The Rebecca Riots from 1839 to 1843 got their name from the fact that many (male) rioters dressed as women. Carmarthenshire was at the center of the action. The riots were protests against tolls that seemed to penalize agriculture in favor of distant investors.
Tolls were levied throughout England and Wales – so why the uprising in normally law-abiding Carmarthenshire?
A Commission of Inquiry in 1844 heard that toll gates were not the real target of the rioters’ anger but simply easy to hit. A witness said, “If the gates were the cause of the trouble, those at Newcastle Emlyn would not have been attacked because toll gates are not a problem there; they have been broken by people who haven’t paid two shillings in two years by way of toll.”
The Inquiry found that, had the turnpike roads not been built, the farmers would have had to pay even more to get their produce to market to build and maintain roads belonging to the parish. Turnpikes were actually more equitable. So the real questions are: were the tolls too high; and were there too many gates?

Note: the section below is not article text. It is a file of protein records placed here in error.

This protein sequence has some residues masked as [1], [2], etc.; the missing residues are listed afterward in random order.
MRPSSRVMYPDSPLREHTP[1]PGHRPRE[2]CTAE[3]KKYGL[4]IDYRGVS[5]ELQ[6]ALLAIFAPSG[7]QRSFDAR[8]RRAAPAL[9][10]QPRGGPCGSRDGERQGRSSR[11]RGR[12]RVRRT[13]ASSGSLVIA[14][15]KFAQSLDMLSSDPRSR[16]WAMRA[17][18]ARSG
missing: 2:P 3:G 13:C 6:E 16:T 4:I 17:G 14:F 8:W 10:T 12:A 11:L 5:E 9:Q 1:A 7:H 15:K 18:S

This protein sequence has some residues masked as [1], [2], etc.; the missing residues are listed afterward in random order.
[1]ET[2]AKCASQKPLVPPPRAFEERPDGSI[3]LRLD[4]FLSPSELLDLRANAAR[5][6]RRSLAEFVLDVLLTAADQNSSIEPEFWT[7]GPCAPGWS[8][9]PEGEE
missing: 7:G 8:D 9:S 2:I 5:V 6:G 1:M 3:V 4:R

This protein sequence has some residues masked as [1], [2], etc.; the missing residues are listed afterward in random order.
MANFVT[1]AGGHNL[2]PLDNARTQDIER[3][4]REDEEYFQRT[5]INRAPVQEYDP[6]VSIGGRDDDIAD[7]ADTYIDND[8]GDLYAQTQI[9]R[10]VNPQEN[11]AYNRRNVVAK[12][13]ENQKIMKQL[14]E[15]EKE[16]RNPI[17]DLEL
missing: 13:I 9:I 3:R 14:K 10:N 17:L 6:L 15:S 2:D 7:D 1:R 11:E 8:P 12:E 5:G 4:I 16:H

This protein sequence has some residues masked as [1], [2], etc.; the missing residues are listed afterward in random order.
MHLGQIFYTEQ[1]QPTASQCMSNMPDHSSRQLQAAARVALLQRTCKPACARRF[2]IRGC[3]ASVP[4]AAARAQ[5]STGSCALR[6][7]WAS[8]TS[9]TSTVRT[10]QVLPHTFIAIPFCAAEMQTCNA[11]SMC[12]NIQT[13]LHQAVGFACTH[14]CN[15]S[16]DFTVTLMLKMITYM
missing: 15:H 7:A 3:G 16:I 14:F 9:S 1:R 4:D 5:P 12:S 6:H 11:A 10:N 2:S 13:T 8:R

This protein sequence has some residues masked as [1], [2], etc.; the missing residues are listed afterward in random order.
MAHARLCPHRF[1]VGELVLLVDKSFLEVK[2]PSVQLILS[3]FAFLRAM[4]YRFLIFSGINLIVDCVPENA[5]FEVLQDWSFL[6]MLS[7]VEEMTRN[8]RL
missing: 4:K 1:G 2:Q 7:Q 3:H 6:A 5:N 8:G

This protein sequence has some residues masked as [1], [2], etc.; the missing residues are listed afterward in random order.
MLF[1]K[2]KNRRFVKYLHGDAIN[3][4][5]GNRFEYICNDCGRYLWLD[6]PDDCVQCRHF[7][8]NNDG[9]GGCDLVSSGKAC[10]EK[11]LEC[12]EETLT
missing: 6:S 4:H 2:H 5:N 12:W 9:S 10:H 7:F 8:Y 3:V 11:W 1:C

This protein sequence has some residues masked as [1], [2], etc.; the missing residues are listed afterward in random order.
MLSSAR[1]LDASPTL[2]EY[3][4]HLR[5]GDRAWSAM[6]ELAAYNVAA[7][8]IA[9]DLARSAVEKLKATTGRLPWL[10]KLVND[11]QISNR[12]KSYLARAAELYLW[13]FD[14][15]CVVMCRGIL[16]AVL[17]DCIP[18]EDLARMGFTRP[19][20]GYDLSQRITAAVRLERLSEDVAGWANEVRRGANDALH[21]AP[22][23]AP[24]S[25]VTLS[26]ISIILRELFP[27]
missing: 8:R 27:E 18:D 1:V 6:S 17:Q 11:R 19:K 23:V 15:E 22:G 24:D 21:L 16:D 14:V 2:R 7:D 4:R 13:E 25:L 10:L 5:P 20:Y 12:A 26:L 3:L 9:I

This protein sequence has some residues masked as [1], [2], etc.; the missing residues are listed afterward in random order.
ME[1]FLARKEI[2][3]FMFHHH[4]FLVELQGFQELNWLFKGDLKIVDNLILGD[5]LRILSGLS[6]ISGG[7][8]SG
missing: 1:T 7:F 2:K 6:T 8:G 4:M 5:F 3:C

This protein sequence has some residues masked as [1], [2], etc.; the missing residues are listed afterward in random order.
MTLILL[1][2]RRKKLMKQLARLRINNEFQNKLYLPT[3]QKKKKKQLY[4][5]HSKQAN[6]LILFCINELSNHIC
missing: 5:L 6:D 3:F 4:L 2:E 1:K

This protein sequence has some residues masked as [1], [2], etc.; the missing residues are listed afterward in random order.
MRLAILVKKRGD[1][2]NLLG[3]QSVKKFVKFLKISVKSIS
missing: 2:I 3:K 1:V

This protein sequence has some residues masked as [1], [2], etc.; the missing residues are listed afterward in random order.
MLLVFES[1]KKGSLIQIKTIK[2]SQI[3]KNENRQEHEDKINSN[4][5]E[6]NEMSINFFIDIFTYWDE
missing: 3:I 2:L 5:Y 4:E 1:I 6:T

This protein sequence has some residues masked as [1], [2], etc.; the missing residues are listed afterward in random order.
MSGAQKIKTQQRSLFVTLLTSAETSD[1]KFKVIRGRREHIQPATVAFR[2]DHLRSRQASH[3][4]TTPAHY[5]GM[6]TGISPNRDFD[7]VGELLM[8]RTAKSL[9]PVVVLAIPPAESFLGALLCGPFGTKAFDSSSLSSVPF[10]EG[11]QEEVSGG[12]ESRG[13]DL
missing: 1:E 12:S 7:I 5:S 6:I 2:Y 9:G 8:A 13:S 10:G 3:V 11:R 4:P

There were twelve Turnpike Trusts in the county and, viewed dispassionately, the evidence suggests that the tolls were an irritant but not unreasonable in amount. Farmers, in fact, wanted those that had been pulled down to be rebuilt, so that strangers who used them paid their fair share towards keeping them maintained.
So what was really the problem? At the time of the riots, there had been a series of wet seasons and poor harvests. Farmers were feeling the pinch and they felt it even more because prices had fallen. More than one horse was needed to pull loads up the hills and more horses meant higher tolls. Finally, the number of different Trusts mean that, for example, five different turnpikes led into Carmarthen town and someone going through in one particular direction might have to pay at three different gates within three miles.
Whatever the reasons, the troubles died down as soon as people felt their grievances had been heard.